How To Be The Best In Bed (& We Don’t Mean Sleeping)

Sex can have a direct positive influence on the brain. But it’s not as simple as just ‘having sex.’ In fact it’s a little more complicated than that. To feel the real benefits of being the best in bed, you may need to learn a thing or two in the boudoir. 

But first, let’s talk about the other benefits of having positive sex. We spoke to Kate Moyle, Sexual & Relationship Psychotherapist who features on the BBC’s Sex On The Couch and she kindly shared the following: 

“When it comes to good sex, like most things in life the more we do something that we enjoy, then the more we want to do it, it is positively reinforcing; but when we aren’t having a good time it can really put us off. It’s not just the act of sex but the why; Cindy Meston and David Buss in their 2007 paper Why Humans Have Sex, identified 237 reasons that people were having sex. Some reported stress relief which is not just the psychological impact of letting go and experiencing pleasure, but studies have found that Oxytocin, ‘the cuddle hormone’ released in sex and orgasm, counteracts the effect of cortisol, ‘the stress hormone’.” 

Boost Your Bedroom Antics

There are many things you can learn in order to give a boost to your bedroom antics, but we’ve hand picked one method that has been scientifically proven to have direct brain and body boosting effects. Oh, and it’s not going to break any bones or strain your back along the way, so if you’re into that, stop reading now.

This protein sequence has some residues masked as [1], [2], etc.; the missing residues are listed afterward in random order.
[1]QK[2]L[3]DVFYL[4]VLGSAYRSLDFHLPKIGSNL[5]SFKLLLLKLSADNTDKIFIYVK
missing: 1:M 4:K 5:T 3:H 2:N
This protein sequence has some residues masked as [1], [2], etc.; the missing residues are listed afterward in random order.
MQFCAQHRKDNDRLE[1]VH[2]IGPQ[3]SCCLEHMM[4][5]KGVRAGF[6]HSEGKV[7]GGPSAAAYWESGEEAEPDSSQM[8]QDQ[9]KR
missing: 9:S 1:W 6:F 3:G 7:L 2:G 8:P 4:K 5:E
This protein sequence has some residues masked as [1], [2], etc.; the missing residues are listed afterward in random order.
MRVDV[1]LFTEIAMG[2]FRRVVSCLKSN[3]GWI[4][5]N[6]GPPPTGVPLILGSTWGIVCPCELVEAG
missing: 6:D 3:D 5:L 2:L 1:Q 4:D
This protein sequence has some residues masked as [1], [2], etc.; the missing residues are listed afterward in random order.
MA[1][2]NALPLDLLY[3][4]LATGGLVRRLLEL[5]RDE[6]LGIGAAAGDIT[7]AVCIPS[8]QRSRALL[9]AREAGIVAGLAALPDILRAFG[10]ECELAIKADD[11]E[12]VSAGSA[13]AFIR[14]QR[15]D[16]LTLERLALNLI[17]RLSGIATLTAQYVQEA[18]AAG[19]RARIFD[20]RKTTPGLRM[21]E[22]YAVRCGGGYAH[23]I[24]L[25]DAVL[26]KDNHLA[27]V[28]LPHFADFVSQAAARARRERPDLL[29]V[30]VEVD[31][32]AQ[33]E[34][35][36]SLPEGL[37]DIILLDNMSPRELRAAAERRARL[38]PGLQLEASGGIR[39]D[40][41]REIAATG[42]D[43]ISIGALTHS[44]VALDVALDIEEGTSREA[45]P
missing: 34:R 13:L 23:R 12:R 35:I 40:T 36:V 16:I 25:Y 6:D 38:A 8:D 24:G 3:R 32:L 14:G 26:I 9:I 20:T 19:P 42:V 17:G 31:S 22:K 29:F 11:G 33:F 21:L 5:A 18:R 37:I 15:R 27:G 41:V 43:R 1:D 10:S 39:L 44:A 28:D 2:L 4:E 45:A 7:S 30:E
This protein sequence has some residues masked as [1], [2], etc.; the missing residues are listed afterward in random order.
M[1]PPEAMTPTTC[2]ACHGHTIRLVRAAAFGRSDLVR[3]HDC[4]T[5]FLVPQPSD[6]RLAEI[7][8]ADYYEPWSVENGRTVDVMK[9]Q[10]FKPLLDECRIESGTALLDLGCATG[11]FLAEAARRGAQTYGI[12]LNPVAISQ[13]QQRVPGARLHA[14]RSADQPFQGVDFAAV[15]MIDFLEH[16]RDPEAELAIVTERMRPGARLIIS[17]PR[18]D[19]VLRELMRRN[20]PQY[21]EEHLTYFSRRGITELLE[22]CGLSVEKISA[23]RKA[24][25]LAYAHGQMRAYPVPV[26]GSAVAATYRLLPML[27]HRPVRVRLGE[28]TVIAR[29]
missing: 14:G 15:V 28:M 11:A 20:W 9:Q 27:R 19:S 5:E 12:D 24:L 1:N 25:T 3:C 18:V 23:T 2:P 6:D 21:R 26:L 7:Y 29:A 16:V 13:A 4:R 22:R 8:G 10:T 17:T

It’s not quite kama sutra, (although it may also be worth exploring this avenue). It’s not meditation either. What it is, is a mixture of science, brain chemicals and fun. 

So if you learn one thing this century about sex, then this should be it. Master it and you’ll receive some exceptional brain gains. 

It’s All About Nailing Your Breathing 

“People who are into breath play say it can heighten sexual arousal and make orgasms more intense” says 

Nice, but what’s the science behind it all? Becoming conscious of your breathing can open your mind and body to new sensations, thoughts and reactions. In Rowe’s 2018 work, they state that “breathing deeply can increase alpha waves and calm the mind, which is absolutely critical for effective brain functioning.” The Transformative Power of Deep, Slow Breathing by Peter Deadman explores the awesomeness of breathing: 

“Slow, deep, lower abdominal breathing… is a powerful tool for healing and transformation. A wide range of emotional and physical problems can be helped by slow breathing… For all of us, the growing understanding of the physiology behind deep breathing offers a wonderful insight into the interplay of yin and yang in every aspect of our lives.”  

Brain And Body Benefits

Breathing together during intercourse is the perfect way to reap some super brain and body benefits. Deep breathing can release feel-good dopamine and endorphins which ultimately give you a happiness boost and can soothe the mind. By focusing on your breathing, you don’t lose focus throughout the experience, as it stops your mind from wandering to thoughts of work, the washing, which restaurant you’ll dine at tomorrow night… 

In 2018, Trinity College Dublin discovered that breathing exercises can sharpen your mind, thanks to a “neurophysiological link between breathing and attention.”

 And what better time to practice than during intercourse. The study highlights the varied cognitive benefits such as: 

  • Increased ability to focus.
  • Decreased mind wandering.
  • Improved arousal levels.
  • More positive emotions.
  • Decreased emotional reactivity.